And their definition of “safe” has expanded. The average high school senior is spending six hours a day on new media, including two hours on the Internet and more than two hours texting … every day. Their friendships are largely focused on social media and text messaging, which leads to two problems: a lag in real social skills (and awkwardness which leads to a social fearfulness), and immersion in the unforgiving world of messaging. They don’t have schoolyard fights like their parents or grandparents might have experienced; instead, they savage and bully one another online.
That, Twenge explains, is the source of the campus hysteria over controversial speakers or even simple disagreement. To this generation, words are the same as physical violence, and this slow-maturing generation demands college and university officials protect them. Raised by helicopter parents, these students have embraced childhood into their twenties. They are terribly, terribly fearful.
What Should We Do About It?
Twenge is careful to explain that demographic statistics aren’t meant to describe every member of a generation—far from it. But they do explain a culture that individuals need to understand and navigate.
She shares data which clearly show a correlation between time spent on social media and the sharp rise in unhappiness, depression, and even suicide among young people. Her very first recommendation is to hold off giving kids a cell phone until they absolutely need it – and then, give them a flip phone, not an Internet capable smart phone. If they want to be on social media, get an account on your desktop, not on a phone; that way they can coordinate with their friends but not spend hour after hour connected to the beast. Mid-teens are better able to handle the pressure of social media.
Get them moving toward independence, she recommends. Push them to get their driver’s license. Encourage them to spent real-life time with friends, not hanging out online. Help them find a job and earn money of their own to manage. All of these are sound advice.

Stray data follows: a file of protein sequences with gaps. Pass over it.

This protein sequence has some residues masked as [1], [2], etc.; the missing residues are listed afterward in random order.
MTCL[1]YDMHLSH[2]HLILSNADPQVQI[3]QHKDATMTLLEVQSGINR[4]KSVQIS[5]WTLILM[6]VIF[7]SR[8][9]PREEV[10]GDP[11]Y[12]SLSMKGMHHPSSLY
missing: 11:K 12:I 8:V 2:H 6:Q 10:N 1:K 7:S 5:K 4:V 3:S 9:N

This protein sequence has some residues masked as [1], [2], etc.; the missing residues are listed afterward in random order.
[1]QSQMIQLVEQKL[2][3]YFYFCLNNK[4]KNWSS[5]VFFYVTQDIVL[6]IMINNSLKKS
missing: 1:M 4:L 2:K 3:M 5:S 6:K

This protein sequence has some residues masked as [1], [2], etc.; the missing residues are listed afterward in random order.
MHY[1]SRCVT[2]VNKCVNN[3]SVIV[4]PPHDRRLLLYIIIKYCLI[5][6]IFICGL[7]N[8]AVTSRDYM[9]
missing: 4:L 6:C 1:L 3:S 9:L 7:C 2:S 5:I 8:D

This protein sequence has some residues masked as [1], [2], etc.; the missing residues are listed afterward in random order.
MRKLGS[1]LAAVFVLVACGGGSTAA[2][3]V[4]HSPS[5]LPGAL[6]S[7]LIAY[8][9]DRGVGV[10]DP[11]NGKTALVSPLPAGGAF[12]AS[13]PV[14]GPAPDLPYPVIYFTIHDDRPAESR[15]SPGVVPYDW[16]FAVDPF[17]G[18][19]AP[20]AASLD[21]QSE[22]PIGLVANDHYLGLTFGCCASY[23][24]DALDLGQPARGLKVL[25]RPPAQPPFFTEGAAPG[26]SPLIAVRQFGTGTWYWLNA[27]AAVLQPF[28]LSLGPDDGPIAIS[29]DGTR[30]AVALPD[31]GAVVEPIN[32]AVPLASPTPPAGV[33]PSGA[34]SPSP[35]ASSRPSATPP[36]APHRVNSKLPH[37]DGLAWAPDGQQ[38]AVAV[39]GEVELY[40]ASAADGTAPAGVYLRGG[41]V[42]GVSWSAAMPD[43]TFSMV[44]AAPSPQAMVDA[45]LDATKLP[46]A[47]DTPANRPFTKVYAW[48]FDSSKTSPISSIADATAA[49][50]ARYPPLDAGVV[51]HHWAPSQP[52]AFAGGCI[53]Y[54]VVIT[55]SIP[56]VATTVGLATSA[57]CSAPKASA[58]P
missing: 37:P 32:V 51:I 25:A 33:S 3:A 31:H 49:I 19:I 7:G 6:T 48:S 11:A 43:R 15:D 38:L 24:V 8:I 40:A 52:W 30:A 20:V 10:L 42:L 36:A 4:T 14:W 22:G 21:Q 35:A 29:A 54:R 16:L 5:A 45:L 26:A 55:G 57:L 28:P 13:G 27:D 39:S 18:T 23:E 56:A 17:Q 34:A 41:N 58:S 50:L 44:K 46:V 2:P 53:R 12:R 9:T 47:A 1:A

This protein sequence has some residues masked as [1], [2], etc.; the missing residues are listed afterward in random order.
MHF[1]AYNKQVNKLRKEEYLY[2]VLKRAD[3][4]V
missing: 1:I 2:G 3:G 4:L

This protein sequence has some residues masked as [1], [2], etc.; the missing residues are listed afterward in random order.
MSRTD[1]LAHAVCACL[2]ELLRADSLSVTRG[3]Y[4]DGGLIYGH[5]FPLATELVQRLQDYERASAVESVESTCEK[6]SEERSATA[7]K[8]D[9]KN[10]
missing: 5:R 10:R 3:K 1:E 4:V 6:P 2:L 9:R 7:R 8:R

A final thought
And as a Christian, I would add this – we need to train our kids to stand on God’s Word in spite of the culture around them. This generation is showing signs of accelerating the Millennials’ rejection of religion, and while they may be having less sexual experimentation in real life, they are embracing the sexual revolution internally – widespread acceptance of pornography, the normalization of transgenderism and same-sex marriage, and abortion on demand. This puts a generation on a collision course with Biblical truth.
At the same time, they are increasingly intolerant of opinions that differ from theirs, and hysteria and hatred are replacing simple opposition to viewpoints they dislike. Overreaction is the order of the day.
Our children will need to be truly “wise as serpents and harmless as doves” in the face of very hostile peers (Matthew 10:16) This is not the first time the church has faced widespread cultural rejection, but it may come as a surprise to believers who grew up in an America which, though not uniformly Christian, had been framed by a biblical worldview and schooled in the virtue of tolerance. iGen is about to change that, but Christ’s last word to His disciples should be our hope – “Lo, I am with you always, even to the end of the age.” (Matthew 28:20)
Strongly recommended …